In July 2012 the Church of England General Synod passed a resolution which endorsed its "biggest change to mission policy in 50 years". "As laid out its report 'World-Shaped Mission, Exploring new frameworks for the Church of England in world mission', the C of E has rethought its working relationship with other churches of the Anglican Communion. It is asking its dioceses to commit to principles of partnership that encourage the continuation of a journey from former patterns of dependency and paternalism towards mutuality".
Zambian-born priest and Director for Mission for the Anglican Communion, John Kafwanka, stated that "'What has happened [across the Communion] is that money has too often been seen as the only resource. When we ask, "What does the church need ?" the answer has often been 'money'. Whoever had the money therefore had the power'. After the global economic downturn the answer to 'Who has the money ?' was not so always easy to answer. In 2009, John shocked a conference of Anglicans and Episcopalians of the Americas gathered in Costa Rica, by celebrating at least one aspect of the global financial crash. 'I told them this financial downturn that has happened in the West, with all its negative implications, is best for mission in the Anglican Communion because the church in the West are going to start to ask completely different questions now about relationships. 'If relationships had been more or less about money, and there's no more money, does that mean there are no more relationships ?"
The Mothers' Union is one Anglican mission agency which is living out the new paradigm in response to the financial crisis. Robert Dawes, regional development manager at the Mothers' Union (MU) global office in London, "said this new way of working is about unlocking potential. 'We knew we have four million members .. but how do you make it so each member counts ? And changes their own community ? If we can do that we can change the world".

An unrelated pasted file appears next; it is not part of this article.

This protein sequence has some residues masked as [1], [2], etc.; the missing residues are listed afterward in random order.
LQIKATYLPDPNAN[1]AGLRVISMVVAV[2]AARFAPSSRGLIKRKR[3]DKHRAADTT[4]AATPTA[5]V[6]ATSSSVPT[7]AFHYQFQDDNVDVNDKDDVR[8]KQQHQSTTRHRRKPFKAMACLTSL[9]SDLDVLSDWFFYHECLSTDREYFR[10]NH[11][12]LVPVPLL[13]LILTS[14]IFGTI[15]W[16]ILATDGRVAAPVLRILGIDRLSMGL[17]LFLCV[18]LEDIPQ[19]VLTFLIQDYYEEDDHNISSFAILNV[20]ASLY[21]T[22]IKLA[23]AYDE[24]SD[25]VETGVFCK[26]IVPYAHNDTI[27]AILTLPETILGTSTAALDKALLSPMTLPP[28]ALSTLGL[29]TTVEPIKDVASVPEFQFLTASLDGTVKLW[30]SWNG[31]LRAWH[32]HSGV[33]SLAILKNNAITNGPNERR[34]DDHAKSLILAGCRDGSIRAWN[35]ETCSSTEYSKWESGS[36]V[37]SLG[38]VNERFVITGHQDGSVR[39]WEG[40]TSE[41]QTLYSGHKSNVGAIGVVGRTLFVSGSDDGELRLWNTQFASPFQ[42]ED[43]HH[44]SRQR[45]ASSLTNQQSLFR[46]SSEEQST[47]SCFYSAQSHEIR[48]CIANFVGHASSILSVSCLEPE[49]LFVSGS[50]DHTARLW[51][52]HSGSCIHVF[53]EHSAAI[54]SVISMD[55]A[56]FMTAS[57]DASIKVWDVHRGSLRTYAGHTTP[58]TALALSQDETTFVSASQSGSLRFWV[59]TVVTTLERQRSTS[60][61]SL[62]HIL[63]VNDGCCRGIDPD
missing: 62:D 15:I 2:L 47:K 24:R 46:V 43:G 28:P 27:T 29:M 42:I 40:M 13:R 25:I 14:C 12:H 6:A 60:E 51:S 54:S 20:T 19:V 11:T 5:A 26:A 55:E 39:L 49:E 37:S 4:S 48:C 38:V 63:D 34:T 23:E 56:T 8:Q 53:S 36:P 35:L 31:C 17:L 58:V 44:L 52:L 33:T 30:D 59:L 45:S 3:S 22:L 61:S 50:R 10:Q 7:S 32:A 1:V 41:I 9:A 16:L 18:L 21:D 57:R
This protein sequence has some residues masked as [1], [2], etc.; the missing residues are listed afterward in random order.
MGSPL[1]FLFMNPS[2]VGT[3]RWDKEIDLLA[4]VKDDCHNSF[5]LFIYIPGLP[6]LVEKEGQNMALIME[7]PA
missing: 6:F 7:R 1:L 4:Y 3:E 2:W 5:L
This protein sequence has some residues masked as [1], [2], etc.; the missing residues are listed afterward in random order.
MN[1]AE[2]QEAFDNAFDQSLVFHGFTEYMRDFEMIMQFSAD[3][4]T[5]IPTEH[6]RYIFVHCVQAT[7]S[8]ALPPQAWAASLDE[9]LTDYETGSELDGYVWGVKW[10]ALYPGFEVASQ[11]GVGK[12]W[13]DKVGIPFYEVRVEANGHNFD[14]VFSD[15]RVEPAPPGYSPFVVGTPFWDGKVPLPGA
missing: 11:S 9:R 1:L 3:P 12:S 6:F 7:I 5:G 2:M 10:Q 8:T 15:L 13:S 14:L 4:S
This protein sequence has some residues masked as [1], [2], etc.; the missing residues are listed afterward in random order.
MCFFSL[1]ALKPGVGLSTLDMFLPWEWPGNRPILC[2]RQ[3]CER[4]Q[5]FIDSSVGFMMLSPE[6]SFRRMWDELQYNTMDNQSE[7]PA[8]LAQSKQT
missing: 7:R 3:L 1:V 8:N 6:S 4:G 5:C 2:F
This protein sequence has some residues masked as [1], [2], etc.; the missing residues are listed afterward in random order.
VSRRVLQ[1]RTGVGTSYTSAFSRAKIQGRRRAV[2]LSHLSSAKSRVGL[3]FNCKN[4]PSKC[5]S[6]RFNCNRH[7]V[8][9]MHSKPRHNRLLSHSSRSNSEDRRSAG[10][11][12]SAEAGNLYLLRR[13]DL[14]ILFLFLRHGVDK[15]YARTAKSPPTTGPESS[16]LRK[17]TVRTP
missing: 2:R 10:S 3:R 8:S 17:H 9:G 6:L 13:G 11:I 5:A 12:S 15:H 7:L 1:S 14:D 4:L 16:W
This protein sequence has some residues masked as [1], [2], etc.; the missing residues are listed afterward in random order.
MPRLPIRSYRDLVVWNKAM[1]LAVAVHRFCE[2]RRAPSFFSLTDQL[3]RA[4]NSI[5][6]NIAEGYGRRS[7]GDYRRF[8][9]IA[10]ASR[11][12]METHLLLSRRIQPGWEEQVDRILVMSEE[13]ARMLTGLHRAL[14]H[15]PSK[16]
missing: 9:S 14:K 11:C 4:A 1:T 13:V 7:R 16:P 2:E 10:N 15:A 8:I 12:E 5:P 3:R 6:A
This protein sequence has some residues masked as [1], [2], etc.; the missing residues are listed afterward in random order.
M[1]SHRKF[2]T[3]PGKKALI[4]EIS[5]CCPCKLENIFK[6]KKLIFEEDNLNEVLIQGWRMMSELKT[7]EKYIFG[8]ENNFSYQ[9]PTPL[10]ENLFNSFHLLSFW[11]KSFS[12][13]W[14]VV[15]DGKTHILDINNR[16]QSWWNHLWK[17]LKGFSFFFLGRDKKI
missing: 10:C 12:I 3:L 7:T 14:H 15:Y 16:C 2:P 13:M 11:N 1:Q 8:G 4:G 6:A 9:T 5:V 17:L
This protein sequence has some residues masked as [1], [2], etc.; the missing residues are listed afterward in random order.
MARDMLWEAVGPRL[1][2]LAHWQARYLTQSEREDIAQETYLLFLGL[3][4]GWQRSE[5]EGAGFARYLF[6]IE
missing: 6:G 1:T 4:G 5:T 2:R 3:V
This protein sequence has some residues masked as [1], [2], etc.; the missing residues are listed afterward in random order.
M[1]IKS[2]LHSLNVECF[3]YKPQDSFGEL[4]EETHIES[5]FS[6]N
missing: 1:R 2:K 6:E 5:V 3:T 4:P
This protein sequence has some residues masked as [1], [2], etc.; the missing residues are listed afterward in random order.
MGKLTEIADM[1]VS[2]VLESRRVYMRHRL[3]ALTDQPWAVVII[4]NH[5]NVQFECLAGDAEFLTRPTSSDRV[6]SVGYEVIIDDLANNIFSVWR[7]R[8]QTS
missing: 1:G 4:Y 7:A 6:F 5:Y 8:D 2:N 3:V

Brazilian Paul Ueti, regional facilitator for Latin America and the Caribbean for the Anglican Alliance, Relief, Development and Advocacy, said "church projects still require funding, but that money 'is not suppose to be the basis for the relationship'. ... 'This model of partnership is very important because it helps the North to see people in the South differently because we do have capacities .. It helps the people from the South to see themselves as a valuable people, people with capacity. We are not just the objects of mission, but the subjects of the mission. We can do this together'."
"The Rev. John Kafwanka says such 'out of the box' thinking about mission will be increasingly welcome as financial resources continue to dwindle in the West. He suspects Western churches will increasingly look to successful examples of domestic mission in the South for solutions to challenges at home. 'There is recognition by the church in the West that it does not have the answer to every problem', he said. 'When you deal with that, you are moving toward where we should have been many years ago: relationships based on mutuality and collaboration, where churches can learn from each other and share gifts'."